The incremental prognostic value of myocardial perfusion parameters as measured by positron emission tomography
Williams, Brent Allen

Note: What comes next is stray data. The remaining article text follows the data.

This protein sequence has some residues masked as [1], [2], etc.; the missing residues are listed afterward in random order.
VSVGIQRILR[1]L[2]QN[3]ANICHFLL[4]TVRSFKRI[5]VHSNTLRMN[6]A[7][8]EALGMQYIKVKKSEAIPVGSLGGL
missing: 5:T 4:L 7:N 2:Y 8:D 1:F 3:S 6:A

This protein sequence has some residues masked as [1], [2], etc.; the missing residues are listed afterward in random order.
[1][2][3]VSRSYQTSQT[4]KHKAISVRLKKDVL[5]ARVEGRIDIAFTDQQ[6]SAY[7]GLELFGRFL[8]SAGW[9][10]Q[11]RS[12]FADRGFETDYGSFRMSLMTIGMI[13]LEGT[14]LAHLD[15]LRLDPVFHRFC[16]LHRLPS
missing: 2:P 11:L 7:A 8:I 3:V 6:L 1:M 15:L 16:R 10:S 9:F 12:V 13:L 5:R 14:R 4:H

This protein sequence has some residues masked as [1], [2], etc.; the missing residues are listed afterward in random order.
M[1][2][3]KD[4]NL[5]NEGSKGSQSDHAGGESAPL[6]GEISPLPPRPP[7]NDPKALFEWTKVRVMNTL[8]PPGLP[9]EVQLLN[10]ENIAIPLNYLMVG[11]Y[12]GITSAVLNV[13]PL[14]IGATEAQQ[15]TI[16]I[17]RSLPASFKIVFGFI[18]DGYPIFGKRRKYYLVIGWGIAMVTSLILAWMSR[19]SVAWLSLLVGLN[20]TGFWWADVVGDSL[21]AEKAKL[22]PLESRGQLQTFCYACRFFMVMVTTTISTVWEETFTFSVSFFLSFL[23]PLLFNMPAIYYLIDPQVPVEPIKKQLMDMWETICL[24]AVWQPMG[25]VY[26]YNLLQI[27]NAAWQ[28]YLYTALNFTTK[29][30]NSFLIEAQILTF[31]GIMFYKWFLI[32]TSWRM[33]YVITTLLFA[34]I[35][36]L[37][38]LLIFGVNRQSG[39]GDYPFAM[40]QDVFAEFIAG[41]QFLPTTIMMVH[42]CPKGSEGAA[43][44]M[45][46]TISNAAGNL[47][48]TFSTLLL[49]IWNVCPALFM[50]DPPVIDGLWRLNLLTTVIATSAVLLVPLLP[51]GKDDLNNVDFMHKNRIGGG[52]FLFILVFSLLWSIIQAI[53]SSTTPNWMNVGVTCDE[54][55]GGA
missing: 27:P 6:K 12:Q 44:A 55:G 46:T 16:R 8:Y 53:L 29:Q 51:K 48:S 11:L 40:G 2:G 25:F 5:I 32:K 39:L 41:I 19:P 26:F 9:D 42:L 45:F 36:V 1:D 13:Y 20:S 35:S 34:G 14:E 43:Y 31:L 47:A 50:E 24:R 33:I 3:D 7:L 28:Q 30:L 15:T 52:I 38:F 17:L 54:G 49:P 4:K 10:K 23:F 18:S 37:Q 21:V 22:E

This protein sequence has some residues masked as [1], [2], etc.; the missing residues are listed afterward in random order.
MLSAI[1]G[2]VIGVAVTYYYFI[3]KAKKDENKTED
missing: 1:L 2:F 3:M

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Background: Cardiac imaging modalities are an important component of the armamentarium in the clinical evaluation of individuals with known or suspected coronary artery disease (CAD), especially for guiding individualized therapeutic decision-making for risk minimization and maximal symptomatic relief. Positron emission tomography myocardial perfusion imaging (PET MPI) is regarded as providing better characterization of myocardial perfusion defects than other MPI modalities, yet widespread implementation of PET MPI has not been realized. Determining the utility of PET MPI in guiding therapeutic management first requires establishing the incremental prognostic value of PET MPI for important clinical outcomes. Accordingly, the specific aims of this study were to determine whether PET MPI provides incremental prognostic value with respect to cardiac and all-cause mortality, and to determine the extent PET MPI improves quantitative risk assessment. Methods: This retrospective cohort study included 3739 individuals who underwent rest-stress rubidium-82 PET MPI for evaluation of known or suspected CAD at the Heart Center of Niagara between April 2000 and June 2006. Automated software calculated the size of rest, stress, and stress-induced perfusion defects measured in percentage of the left ventricular (LV) myocardium, grouped into 0%, 0-5%, 5-10%, 10-20%, and ≥20% of the LV. Mortality information was obtained through the National Death Index with follow-up through December 31, 2006. Cox proportional hazards models were developed to determine the incremental prognostic value of PET MPI beyond important clinical variables. Risk reclassification tables were developed to determine the extent PET MPI permitted improved allocation of individuals into clinically relevant risk strata. Results: Larger perfusion defects were associated with a higher prevalence of traditional cardiovascular disease risk factors, known coronary artery disease, and arterial disease in other vascular beds. Annual cardiac mortality rates across stress perfusion defect size groups were 0.4%, 0.9%, 1.0%, 2.2%, and 3.2% (p for trend < 0.001). Adjusted hazard ratios (HR) across stress perfusion defect size groups were 1.0, 1.8, 1.5, 2.8, and 3.9 (p for trend < 0.001). When separating stress perfusion defects into rest and stress-induced components, a strong association with cardiac death was observed for rest perfusion defects (HRs across groups: 1.0, 2.2, 1.9, 4.0, 6.3; p for trend < 0.001) but not for stress-induced perfusion defects (HRs 1.0, 1.1, 1.0, 1.0, 1.1; p for trend = 0.902). These patterns generally held for all-cause mortality. PET MPI reclassified 15% of individuals into more appropriate cardiac death risk strata; among individuals at intermediate and high pre-PET risk, 36% and 30% were reclassified by PET MPI respectively. Conclusions: PET MPI provided strong incremental prognostic value for mortality endpoints which were limited to resting perfusion defects. Furthermore, PET MPI permitted improved allocation of individuals into clinically relevant risk strata, particularly among individuals at intermediate and high pre-PET risk. These findings suggest PET MPI may be valuable in guiding therapeutic management in a cost-effective manner. Further research incorporating non-fatal endpoints and longer follow-up time is needed to determine the proper incorporation of PET MPI in the clinical evaluation of individuals with known or suspected CAD.